Family, marriage and kinship play a secondary role in lives of people; still, they may prevent criminals from cruelty and aggression towards other people. Through characters of Eduard "Del" and John Coffey, the movie portrays that the executive power is the prosecutor. The prosecutor cannot also be the judge: you cannot have somebody making allegations and also deciding if those allegations are true. There are rules to ensure that the judiciary exists and acts independently of the executive. For Del, crime has generally earned its “organised” tag by reference to its networks or structures beyond the immediate group that plan and direct the criminal’s activity. The main points of the organised crime are: planned, complex and long term. So that the main goal of organised crime is to earn huge sums of money by illicit means it engages a range of specialists and professionals in various fields to contribute crime enforcement. Rather executors are recruited by threats to be killed, intimidations, as well their own will.
The relations between crime and deviance are evident in the movie as all of the victims suffer from some sort of mental disorders or challenging behaviors. For instance, John Coffey, accused in raping and killing of two girls, possesses strange supernatural abilities he could not explain. Percy Wetmore has sadistic inclinations which led him to improper behavior and cruelty against inmates. People's rights are being affected in significant ways and we should not be anxious to rush into mistakes. We should resist demands for instant change for the sake of change — an alteration in one respect is likely to have effects elsewhere,
In terms of social change theory, social links and modernization directs social relations. Applied to the Green Mile, it can be seen that the process of criminal justice through the gateways described is far from a joke. But it is also not like the operation of a computer program or a multiple-choice, tick-the-boxes, type of exercise. It is a careful and measured progress. In case of Paul Edgecomb, judgment and discretion are required at virtually all stages from a number of different operatives; and whenever judgment or discretion is exercised there will be room for differing views. In this system the views of the decision makers and the reasons for their decisions are publicly known. A system where judgment and discretion are applied under the glare of the public spotlight, while not operating with the precision and certainty of a computer program, is also very different from the kind of system often portrayed by the talkback ‘entertainers’. For Paul, “green mile” is too long but he endures all sufferings and hardship prepared by life. That is a perfectly natural reaction at the individual level. But it will be taken up and magnified by the (adult) public media: that twelve-year-old will be portrayed as a lawless vandal and all sorts of retribution will be demanded against him and against all other children of that age who carry out anti-social acts of all kinds. That individual anger and frustration will be generalized.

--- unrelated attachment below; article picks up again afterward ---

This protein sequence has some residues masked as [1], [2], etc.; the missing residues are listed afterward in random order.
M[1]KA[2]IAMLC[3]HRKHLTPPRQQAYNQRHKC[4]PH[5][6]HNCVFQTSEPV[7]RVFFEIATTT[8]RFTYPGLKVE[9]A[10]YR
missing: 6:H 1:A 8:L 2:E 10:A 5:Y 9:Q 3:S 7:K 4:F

Save up to
We offer 10% more words per page than other websites, so actually you got 1 FREE page with every 10 ordered pages.
Together with 15% first order discount you get 25% OFF!
In sum, the Green Mile vividly portrays social relations and stratification system affected lives of all individuals and their communities. A person does not live in isolation from the world but remains a part of his community and cultural heritage. The criminal process cannot restore rights to those who have been deprived of them. There is much discussion these days about the means of achieving justice in particular situ-ations, it being accepted that the criminal trial process is not the only means. What is justice? Does it mean people getting what they deserve? Who decides what is deserved, and what are the criteria? People talk of justice as the affirmation of human dignity and of deterrent justice, compensatory justice, rehabilitative justice and justice as exoneration. ‘Restorative justice’ is another catchphrase. These are issues for another time. There are remnants of these instincts in most human souls; the first reaction of most wronged individuals is an understandable lust for revenge.